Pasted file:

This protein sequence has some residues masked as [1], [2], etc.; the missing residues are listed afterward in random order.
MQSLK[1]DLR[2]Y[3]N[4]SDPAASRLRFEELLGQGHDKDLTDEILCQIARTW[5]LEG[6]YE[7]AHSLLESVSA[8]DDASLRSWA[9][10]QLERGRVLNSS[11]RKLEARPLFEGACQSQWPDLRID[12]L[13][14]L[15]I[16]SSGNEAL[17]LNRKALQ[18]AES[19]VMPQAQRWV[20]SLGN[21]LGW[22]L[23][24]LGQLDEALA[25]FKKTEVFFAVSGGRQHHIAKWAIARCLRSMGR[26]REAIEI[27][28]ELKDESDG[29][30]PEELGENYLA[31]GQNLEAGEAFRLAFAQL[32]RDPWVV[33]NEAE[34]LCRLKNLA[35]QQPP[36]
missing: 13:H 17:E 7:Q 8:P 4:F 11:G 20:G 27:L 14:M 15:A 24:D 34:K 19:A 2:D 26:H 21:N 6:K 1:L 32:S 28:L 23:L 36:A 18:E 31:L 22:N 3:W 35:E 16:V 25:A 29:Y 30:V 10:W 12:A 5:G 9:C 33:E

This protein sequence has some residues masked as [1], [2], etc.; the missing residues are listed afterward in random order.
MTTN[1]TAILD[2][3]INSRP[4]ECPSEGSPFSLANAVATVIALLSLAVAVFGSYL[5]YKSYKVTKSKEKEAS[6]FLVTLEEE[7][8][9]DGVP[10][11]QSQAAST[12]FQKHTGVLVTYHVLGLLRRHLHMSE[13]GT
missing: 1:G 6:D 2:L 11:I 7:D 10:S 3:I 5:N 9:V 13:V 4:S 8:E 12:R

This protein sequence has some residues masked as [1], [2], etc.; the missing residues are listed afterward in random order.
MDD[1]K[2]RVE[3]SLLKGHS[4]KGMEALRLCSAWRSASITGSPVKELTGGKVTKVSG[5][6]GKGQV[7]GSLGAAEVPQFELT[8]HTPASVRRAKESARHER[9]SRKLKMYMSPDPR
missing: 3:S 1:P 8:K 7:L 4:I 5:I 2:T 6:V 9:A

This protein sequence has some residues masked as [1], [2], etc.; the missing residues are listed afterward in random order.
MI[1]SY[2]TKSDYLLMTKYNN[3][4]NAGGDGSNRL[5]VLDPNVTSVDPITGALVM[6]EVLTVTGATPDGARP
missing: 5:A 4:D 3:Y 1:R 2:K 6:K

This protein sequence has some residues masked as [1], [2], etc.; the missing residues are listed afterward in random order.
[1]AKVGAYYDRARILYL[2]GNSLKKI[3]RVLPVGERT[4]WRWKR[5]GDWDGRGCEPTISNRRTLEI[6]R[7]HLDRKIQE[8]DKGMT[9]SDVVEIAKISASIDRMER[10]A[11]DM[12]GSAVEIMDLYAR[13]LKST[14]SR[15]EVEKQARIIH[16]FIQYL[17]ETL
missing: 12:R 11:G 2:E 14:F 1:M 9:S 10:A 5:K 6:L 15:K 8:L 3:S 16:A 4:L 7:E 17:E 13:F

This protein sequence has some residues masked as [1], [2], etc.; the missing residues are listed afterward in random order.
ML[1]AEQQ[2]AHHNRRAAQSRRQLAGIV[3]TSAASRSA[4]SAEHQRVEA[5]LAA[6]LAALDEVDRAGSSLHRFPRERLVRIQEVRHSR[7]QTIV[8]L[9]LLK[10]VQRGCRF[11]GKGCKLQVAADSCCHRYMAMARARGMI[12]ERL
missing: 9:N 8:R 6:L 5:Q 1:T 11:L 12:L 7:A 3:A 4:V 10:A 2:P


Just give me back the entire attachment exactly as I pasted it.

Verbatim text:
This protein sequence has some residues masked as [1], [2], etc.; the missing residues are listed afterward in random order.
MQSLK[1]DLR[2]Y[3]N[4]SDPAASRLRFEELLGQGHDKDLTDEILCQIARTW[5]LEG[6]YE[7]AHSLLESVSA[8]DDASLRSWA[9][10]QLERGRVLNSS[11]RKLEARPLFEGACQSQWPDLRID[12]L[13][14]L[15]I[16]SSGNEAL[17]LNRKALQ[18]AES[19]VMPQAQRWV[20]SLGN[21]LGW[22]L[23][24]LGQLDEALA[25]FKKTEVFFAVSGGRQHHIAKWAIARCLRSMGR[26]REAIEI[27][28]ELKDESDG[29][30]PEELGENYLA[31]GQNLEAGEAFRLAFAQL[32]RDPWVV[33]NEAE[34]LCRLKNLA[35]QQPP[36]
missing: 13:H 17:E 7:Q 8:P 4:F 11:G 20:G 27:L 14:M 15:A 24:D 34:K 19:A 2:D 26:H 21:N 6:K 1:L 32:S 28:L 23:L 36:A 18:E 31:L 22:N 3:W 35:E 16:V 25:A 29:Y 30:V 10:W 12:A 5:G 9:C 33:E

This protein sequence has some residues masked as [1], [2], etc.; the missing residues are listed afterward in random order.
MTTN[1]TAILD[2][3]INSRP[4]ECPSEGSPFSLANAVATVIALLSLAVAVFGSYL[5]YKSYKVTKSKEKEAS[6]FLVTLEEE[7][8][9]DGVP[10][11]QSQAAST[12]FQKHTGVLVTYHVLGLLRRHLHMSE[13]GT
missing: 1:G 6:D 2:L 11:I 7:D 10:S 3:I 5:N 9:V 13:V 4:S 8:E 12:R

This protein sequence has some residues masked as [1], [2], etc.; the missing residues are listed afterward in random order.
MDD[1]K[2]RVE[3]SLLKGHS[4]KGMEALRLCSAWRSASITGSPVKELTGGKVTKVSG[5][6]GKGQV[7]GSLGAAEVPQFELT[8]HTPASVRRAKESARHER[9]SRKLKMYMSPDPR
missing: 3:S 1:P 8:K 7:L 4:I 5:I 2:T 6:V 9:A

This protein sequence has some residues masked as [1], [2], etc.; the missing residues are listed afterward in random order.
MI[1]SY[2]TKSDYLLMTKYNN[3][4]NAGGDGSNRL[5]VLDPNVTSVDPITGALVM[6]EVLTVTGATPDGARP
missing: 5:A 4:D 3:Y 1:R 2:K 6:K

This protein sequence has some residues masked as [1], [2], etc.; the missing residues are listed afterward in random order.
[1]AKVGAYYDRARILYL[2]GNSLKKI[3]RVLPVGERT[4]WRWKR[5]GDWDGRGCEPTISNRRTLEI[6]R[7]HLDRKIQE[8]DKGMT[9]SDVVEIAKISASIDRMER[10]A[11]DM[12]GSAVEIMDLYAR[13]LKST[14]SR[15]EVEKQARIIH[16]FIQYL[17]ETL
missing: 12:R 11:G 2:E 14:F 1:M 9:S 10:A 5:K 6:L 15:K 8:L 3:S 16:A 4:L 7:E 17:E 13:F

This protein sequence has some residues masked as [1], [2], etc.; the missing residues are listed afterward in random order.
ML[1]AEQQ[2]AHHNRRAAQSRRQLAGIV[3]TSAASRSA[4]SAEHQRVEA[5]LAA[6]LAALDEVDRAGSSLHRFPRERLVRIQEVRHSR[7]QTIV[8]L[9]LLK[10]VQRGCRF[11]GKGCKLQVAADSCCHRYMAMARARGMI[12]ERL
missing: 9:N 8:R 6:L 5:Q 1:T 11:L 12:L 7:A 3:A 4:V 10:A 2:P